Founded in 2013 by couple Galina and Dan, The Baabuk journey began when Galina’s parents offered a pair of traditional Russian boots, known as Valenkis, to Dan. These shoes were originally invented as a way to deal with Russia’s cold climate, as peasants came up with the idea of using sheep’s wool to produce felted boots that could withstand the freezing temperatures up to -40 degrees C. Having grown up in Russia herself, Galina was instantly interested in using these Russian designs to create something new, especially as wool was a natural, renewable and biodegradable material. And so Baabuk was created: uniquely preserving the old Valenki traditions of handcrafted shoe making whilst utilising new innovative design processes and sustainable materials. Like Valenkis, Baabuk shoes are also felted in one piece, which makes the shoes both unique in their creation and more durable and comfortable to wear.
When it comes to production Baabuk is now a certified B-Corp, meaning they have to meet strict standards when it comes to supply chain, environmental impact and transparency. Their Urban Woolers are manufactured using Portugese wool, sourced from the natural park Serra da Estrela where sheep are healthy and properly cared for. The shoes are then produced in Portugal, due to the country’s expertise and experience in shoemaking. Baabuk also partner with manufacturers in areas struggling with unemployment due to rural exodus, working to bring these regions back to life and develop the local wool industry to create jobs. The entire shoe, from wool to the sole, is produced in a radius of 500 km from the Porto region in Portugal, maintaining an easily traceable supply chain, and reducing emissions by creating everything in one country.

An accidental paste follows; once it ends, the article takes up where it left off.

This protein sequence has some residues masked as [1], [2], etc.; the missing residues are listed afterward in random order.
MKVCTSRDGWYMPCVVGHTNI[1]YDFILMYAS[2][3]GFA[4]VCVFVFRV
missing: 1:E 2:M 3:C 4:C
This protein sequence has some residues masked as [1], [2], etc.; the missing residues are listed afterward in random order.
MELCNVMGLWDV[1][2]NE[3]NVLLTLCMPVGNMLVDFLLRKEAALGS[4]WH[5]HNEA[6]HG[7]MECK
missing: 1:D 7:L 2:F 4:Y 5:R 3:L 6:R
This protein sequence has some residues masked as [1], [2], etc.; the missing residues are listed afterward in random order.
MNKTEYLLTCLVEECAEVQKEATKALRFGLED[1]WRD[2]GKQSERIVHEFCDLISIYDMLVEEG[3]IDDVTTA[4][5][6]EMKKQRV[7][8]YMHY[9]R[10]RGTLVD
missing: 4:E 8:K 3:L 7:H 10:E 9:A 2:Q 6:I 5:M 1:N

I have a pair of Urban Woolers in mint green which I’ve been wearing for about a month now, and I’m pleased to say that they are incredibly comfortable. Wool is breathable and antibacterial so you can actually wear these shoes without socks, which will be great if it ever stops snowing in the UK. They also naturally regulate body temperature, meaning that my feet have been nice and happy on every wear. These shoes are incredibly durable, to the point where they still look like I’m wearing them for the first time, as well as being water repellent and machine washable, making them incredibly easy to care for and maintain. The mint colour goes with nearly everything in my wardrobe, from colour to muted neutrals, and the distinct versatility of these shoes makes them a super easy go-to option with nearly every outfit. I’ve received compliments on them from various people ranging from my parents to people I’ve just met. I’ve been proudly sporting these out and about to many an occasion, and I’ve been satisfied every time.
So, as you can tell, I’m really happy with these shoes. They’re unique but adaptable, meaning I can get a ton of wear out of them, and most importantly they’re comfy. Like, really really comfy. Whilst I do love my secondhand trainers there is a noticeable dip in quality over time, inevitably making them less comfortable too. These trainers are standing strong and only seem to be getting better with each wear, which is the kind of sustainability that I’m on board with. I love that they’re made in Europe, as I’m a bit proponent of supporting local, and I think these are going to be with me for a long long time. Just as I hope to see trainer culture evolve in years to come, I also hope that Baabuk will be one of the brands that becomes synonymous with the rise of the sustainable trainer. Not only because they tick the boxes when it comes to materials and responsible manufacturing, but because seriously, they’re just so comfy.
Photography by Gianna Scavo
Wearing secondhand jumper and trousers, obviously.